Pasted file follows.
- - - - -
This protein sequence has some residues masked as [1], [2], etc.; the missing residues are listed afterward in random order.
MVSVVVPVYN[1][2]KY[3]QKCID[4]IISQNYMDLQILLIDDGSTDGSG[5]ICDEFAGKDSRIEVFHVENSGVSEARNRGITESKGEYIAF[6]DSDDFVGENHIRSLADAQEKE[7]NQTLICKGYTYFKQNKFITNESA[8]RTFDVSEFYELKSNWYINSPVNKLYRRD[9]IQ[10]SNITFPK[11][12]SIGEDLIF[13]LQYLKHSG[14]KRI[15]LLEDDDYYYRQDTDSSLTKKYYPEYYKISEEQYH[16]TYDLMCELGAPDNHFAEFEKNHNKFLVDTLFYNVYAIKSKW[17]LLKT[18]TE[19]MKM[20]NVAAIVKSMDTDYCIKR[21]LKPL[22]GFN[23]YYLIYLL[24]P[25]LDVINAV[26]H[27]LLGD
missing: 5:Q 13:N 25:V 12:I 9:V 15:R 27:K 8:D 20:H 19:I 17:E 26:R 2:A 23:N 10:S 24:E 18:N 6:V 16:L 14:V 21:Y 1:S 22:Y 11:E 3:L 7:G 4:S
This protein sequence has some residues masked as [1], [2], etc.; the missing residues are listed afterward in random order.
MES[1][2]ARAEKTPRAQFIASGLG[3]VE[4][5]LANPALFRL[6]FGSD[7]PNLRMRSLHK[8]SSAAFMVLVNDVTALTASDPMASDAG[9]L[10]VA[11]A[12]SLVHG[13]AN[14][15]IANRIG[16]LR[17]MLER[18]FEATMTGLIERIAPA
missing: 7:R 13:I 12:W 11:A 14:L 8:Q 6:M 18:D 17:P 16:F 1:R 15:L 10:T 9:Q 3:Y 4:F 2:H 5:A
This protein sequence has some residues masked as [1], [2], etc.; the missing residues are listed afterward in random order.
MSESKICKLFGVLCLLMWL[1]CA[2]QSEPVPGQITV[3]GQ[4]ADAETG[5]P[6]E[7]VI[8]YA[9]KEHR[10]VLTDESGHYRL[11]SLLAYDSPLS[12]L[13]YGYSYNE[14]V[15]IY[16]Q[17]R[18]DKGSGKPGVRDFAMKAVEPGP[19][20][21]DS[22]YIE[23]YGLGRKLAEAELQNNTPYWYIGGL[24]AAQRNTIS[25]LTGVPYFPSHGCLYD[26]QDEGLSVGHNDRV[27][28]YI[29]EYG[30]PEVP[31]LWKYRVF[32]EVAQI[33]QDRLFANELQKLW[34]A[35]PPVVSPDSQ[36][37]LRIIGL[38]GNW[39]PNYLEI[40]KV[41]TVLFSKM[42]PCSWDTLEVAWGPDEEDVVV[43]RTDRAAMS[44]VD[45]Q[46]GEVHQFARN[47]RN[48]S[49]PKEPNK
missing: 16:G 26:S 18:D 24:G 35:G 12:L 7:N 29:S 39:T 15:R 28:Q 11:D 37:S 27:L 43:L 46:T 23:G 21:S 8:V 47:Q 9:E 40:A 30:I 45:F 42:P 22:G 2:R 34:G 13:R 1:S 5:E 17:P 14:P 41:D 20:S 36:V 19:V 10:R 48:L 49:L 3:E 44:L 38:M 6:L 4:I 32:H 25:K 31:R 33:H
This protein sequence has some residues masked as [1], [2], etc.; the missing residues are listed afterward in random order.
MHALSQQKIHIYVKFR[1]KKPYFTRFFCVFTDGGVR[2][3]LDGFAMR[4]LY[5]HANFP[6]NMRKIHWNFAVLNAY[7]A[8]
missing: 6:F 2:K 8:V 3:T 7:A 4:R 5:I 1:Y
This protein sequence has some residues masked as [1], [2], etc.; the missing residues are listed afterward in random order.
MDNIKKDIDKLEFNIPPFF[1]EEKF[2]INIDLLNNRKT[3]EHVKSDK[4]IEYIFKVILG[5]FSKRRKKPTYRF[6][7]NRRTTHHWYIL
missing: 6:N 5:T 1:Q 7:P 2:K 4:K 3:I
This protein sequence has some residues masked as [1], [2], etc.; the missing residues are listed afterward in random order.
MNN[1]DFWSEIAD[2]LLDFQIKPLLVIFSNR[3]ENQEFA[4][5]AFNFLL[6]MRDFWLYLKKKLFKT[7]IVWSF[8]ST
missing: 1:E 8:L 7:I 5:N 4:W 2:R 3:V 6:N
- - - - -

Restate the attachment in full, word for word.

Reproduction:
This protein sequence has some residues masked as [1], [2], etc.; the missing residues are listed afterward in random order.
MVSVVVPVYN[1][2]KY[3]QKCID[4]IISQNYMDLQILLIDDGSTDGSG[5]ICDEFAGKDSRIEVFHVENSGVSEARNRGITESKGEYIAF[6]DSDDFVGENHIRSLADAQEKE[7]NQTLICKGYTYFKQNKFITNESA[8]RTFDVSEFYELKSNWYINSPVNKLYRRD[9]IQ[10]SNITFPK[11][12]SIGEDLIF[13]LQYLKHSG[14]KRI[15]LLEDDDYYYRQDTDSSLTKKYYPEYYKISEEQYH[16]TYDLMCELGAPDNHFAEFEKNHNKFLVDTLFYNVYAIKSKW[17]LLKT[18]TE[19]MKM[20]NVAAIVKSMDTDYCIKR[21]LKPL[22]GFN[23]YYLIYLL[24]P[25]LDVINAV[26]H[27]LLGD
missing: 5:Q 13:N 25:V 12:I 9:V 15:R 27:K 8:D 20:H 19:I 17:E 26:R 2:A 23:N 10:S 24:E 18:N 6:V 16:L 14:V 21:Y 1:S 22:Y 11:E 3:L 7:G 4:S
This protein sequence has some residues masked as [1], [2], etc.; the missing residues are listed afterward in random order.
MES[1][2]ARAEKTPRAQFIASGLG[3]VE[4][5]LANPALFRL[6]FGSD[7]PNLRMRSLHK[8]SSAAFMVLVNDVTALTASDPMASDAG[9]L[10]VA[11]A[12]SLVHG[13]AN[14][15]IANRIG[16]LR[17]MLER[18]FEATMTGLIERIAPA
missing: 7:R 13:I 12:W 11:A 14:L 8:Q 6:M 18:D 17:P 16:F 1:R 15:L 10:T 9:Q 3:Y 4:F 2:H 5:A
This protein sequence has some residues masked as [1], [2], etc.; the missing residues are listed afterward in random order.
MSESKICKLFGVLCLLMWL[1]CA[2]QSEPVPGQITV[3]GQ[4]ADAETG[5]P[6]E[7]VI[8]YA[9]KEHR[10]VLTDESGHYRL[11]SLLAYDSPLS[12]L[13]YGYSYNE[14]V[15]IY[16]Q[17]R[18]DKGSGKPGVRDFAMKAVEPGP[19][20][21]DS[22]YIE[23]YGLGRKLAEAELQNNTPYWYIGGL[24]AAQRNTIS[25]LTGVPYFPSHGCLYD[26]QDEGLSVGHNDRV[27][28]YI[29]EYG[30]PEVP[31]LWKYRVF[32]EVAQI[33]QDRLFANELQKLW[34]A[35]PPVVSPDSQ[36][37]LRIIGL[38]GNW[39]PNYLEI[40]KV[41]TVLFSKM[42]PCSWDTLEVAWGPDEEDVVV[43]RTDRAAMS[44]VD[45]Q[46]GEVHQFARN[47]RN[48]S[49]PKEPNK
missing: 16:G 26:S 18:D 24:G 35:G 12:L 7:N 29:S 39:T 15:R 28:Q 11:D 37:S 27:L 43:L 46:T 23:G 21:S 8:V 47:Q 9:E 40:A 30:I 45:F 42:P 22:G 2:R 34:G 13:R 1:S 5:E 17:P 14:P 41:D 20:S 36:V 19:V 10:R 48:L 49:L 3:E 44:L 38:M 6:L 4:I 32:H 25:K 31:R 33:H
This protein sequence has some residues masked as [1], [2], etc.; the missing residues are listed afterward in random order.
MHALSQQKIHIYVKFR[1]KKPYFTRFFCVFTDGGVR[2][3]LDGFAMR[4]LY[5]HANFP[6]NMRKIHWNFAVLNAY[7]A[8]
missing: 6:F 2:K 8:V 3:T 7:A 4:R 5:I 1:Y
This protein sequence has some residues masked as [1], [2], etc.; the missing residues are listed afterward in random order.
MDNIKKDIDKLEFNIPPFF[1]EEKF[2]INIDLLNNRKT[3]EHVKSDK[4]IEYIFKVILG[5]FSKRRKKPTYRF[6][7]NRRTTHHWYIL
missing: 6:N 5:T 1:Q 7:P 2:K 4:K 3:I
This protein sequence has some residues masked as [1], [2], etc.; the missing residues are listed afterward in random order.
MNN[1]DFWSEIAD[2]LLDFQIKPLLVIFSNR[3]ENQEFA[4][5]AFNFLL[6]MRDFWLYLKKKLFKT[7]IVWSF[8]ST
missing: 1:E 8:L 7:I 5:N 4:W 2:R 3:V 6:N